Lee was also the first chairman of the Commission on California State Government Organization and Economy ("The Little Hoover Commission") and served as a director of the Trust for Public Land and the Cal-Tax Foundation. Other teaching and administrative posts were at University College, Dar es Salaam, Tanzania and at the University of Puerto Rico. In 1984-85, Lee was an academic visitor at the London School of Economics and Political Science and at the Chartered Institute of Public Finance and Accountancy in London.
On the 75th anniversary of the founding of IGS, Lee was asked to write about his long experiences with the Institute. "Seventy-five years and still going strong!" he wrote of the organization he had led. "It is wonderful to have contributed to and to continue to be a part of this exciting enterprise."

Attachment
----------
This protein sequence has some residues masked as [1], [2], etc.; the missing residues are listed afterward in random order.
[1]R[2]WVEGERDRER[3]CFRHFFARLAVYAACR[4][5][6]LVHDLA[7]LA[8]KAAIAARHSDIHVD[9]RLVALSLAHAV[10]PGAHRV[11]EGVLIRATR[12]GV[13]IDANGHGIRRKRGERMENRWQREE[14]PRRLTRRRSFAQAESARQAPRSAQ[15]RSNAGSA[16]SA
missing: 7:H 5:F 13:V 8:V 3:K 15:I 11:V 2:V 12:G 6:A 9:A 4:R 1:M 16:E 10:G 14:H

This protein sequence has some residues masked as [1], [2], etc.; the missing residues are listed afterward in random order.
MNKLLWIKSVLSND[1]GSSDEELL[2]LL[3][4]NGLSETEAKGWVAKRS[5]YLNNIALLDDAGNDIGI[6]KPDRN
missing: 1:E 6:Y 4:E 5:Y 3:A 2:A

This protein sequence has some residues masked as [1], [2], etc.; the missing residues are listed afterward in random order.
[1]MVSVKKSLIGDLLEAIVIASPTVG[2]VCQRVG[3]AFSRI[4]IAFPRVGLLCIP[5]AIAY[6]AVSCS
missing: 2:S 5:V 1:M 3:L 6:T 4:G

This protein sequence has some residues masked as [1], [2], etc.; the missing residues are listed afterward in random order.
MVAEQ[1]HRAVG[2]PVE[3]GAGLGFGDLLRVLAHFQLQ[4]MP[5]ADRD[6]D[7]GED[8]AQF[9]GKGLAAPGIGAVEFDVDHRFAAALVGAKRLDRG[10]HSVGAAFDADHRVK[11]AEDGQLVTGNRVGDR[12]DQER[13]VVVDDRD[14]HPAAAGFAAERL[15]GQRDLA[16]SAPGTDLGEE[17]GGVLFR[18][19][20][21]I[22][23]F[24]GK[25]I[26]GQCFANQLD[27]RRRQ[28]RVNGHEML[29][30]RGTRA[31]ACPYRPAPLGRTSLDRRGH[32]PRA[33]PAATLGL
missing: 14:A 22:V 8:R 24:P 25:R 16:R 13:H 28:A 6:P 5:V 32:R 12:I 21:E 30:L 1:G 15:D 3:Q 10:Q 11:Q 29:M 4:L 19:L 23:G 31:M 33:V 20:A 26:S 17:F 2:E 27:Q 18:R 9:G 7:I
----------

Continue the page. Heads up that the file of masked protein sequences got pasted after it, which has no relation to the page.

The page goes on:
Lee is survived by his wife, Joanne Hurley; son, Douglas Edwin Lee; daughter, Nancy Gale Lee; daughter-in-law, Susan Gahry; son-in-law, Anoush Zebarjadian; and grandchildren, Alexandra Lee and Morgan Lee.
A celebration of Lee's life is planned for Thursday, May 12. Details will be forthcoming.
The family suggests that donations in Lee's memory be made to the Institute of Governmental Studies, 109 Moses Hall #2370, University of California-Berkeley, Berkeley, CA 94720-2370; or The Trust for Public Land, 101 Montgomery St., Suite 900, San Francisco, CA 94104.